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Article by DailyStocks_admin    (01-16-09 09:05 AM)

The Daily Magic Formula Stock for 01/16/2009 is Administaff Inc. According to the Magic Formula Investing Web Site, the ebit yield is 18% and the EBIT ROIC is 75-100%.

Dailystocks.com only deals with facts, not biased journalism. What is a better way than to go to the SEC Filings? It's not exciting reading, but it makes you money. We cut and paste the important information from SEC filings for you to get started on your research on a specific company.


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BUSINESS OVERVIEW

General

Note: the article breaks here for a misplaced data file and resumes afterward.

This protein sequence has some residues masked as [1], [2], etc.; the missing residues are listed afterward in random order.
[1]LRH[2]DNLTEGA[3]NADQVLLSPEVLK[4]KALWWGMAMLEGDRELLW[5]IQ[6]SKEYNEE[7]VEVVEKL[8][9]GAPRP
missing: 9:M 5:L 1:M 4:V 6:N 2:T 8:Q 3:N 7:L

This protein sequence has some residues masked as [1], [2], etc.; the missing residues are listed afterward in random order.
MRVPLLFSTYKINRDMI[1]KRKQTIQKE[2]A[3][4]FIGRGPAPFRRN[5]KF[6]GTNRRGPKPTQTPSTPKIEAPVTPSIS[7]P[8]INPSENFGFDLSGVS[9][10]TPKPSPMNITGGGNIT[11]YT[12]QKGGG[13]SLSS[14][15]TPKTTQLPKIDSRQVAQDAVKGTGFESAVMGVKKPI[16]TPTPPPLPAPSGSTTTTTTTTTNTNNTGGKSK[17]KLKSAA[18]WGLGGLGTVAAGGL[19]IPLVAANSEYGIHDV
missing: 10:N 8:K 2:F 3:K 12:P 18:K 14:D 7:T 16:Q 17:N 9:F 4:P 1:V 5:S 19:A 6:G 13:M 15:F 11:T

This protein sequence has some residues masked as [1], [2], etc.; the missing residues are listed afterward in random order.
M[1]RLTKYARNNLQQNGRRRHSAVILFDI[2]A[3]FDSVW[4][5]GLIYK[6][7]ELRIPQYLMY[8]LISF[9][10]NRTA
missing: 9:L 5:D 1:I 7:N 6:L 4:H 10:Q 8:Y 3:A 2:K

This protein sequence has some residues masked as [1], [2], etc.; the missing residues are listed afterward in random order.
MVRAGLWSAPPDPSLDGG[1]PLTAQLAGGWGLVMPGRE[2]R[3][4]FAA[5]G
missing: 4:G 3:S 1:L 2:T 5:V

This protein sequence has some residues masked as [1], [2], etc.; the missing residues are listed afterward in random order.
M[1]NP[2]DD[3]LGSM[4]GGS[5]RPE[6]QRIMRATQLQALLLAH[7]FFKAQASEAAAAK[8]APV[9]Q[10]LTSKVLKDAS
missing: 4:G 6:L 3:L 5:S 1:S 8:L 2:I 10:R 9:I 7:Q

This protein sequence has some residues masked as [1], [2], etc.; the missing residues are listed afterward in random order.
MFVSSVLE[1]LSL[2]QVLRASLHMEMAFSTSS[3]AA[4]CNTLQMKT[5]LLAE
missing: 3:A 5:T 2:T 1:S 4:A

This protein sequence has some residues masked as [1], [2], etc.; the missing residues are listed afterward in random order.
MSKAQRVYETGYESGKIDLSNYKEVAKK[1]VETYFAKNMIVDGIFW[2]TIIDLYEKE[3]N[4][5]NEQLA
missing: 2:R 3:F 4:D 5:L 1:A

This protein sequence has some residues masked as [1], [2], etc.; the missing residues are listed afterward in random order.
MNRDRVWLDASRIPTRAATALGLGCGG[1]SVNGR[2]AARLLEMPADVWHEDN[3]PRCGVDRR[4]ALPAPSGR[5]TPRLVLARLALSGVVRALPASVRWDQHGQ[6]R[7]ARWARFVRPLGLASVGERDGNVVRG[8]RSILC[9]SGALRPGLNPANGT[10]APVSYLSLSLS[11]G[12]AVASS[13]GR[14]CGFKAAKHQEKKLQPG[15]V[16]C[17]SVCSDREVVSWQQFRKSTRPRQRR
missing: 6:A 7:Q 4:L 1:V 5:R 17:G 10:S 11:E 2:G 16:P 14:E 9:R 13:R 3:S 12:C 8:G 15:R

Administaff is a professional employer organization (“PEO”) that provides a comprehensive Personnel Management System SM encompassing a broad range of services, including benefits and payroll administration, health and workers’ compensation insurance programs, personnel records management, employer liability management, employee recruiting and selection, employee performance management and employee training and development services to small and medium-sized businesses in strategically selected markets. We were organized as a corporation in 1986 and have provided PEO services since inception. We also perform recordkeeping services for defined contribution plans and offer an online portal for human resource products, services and information, as well as small business software applications.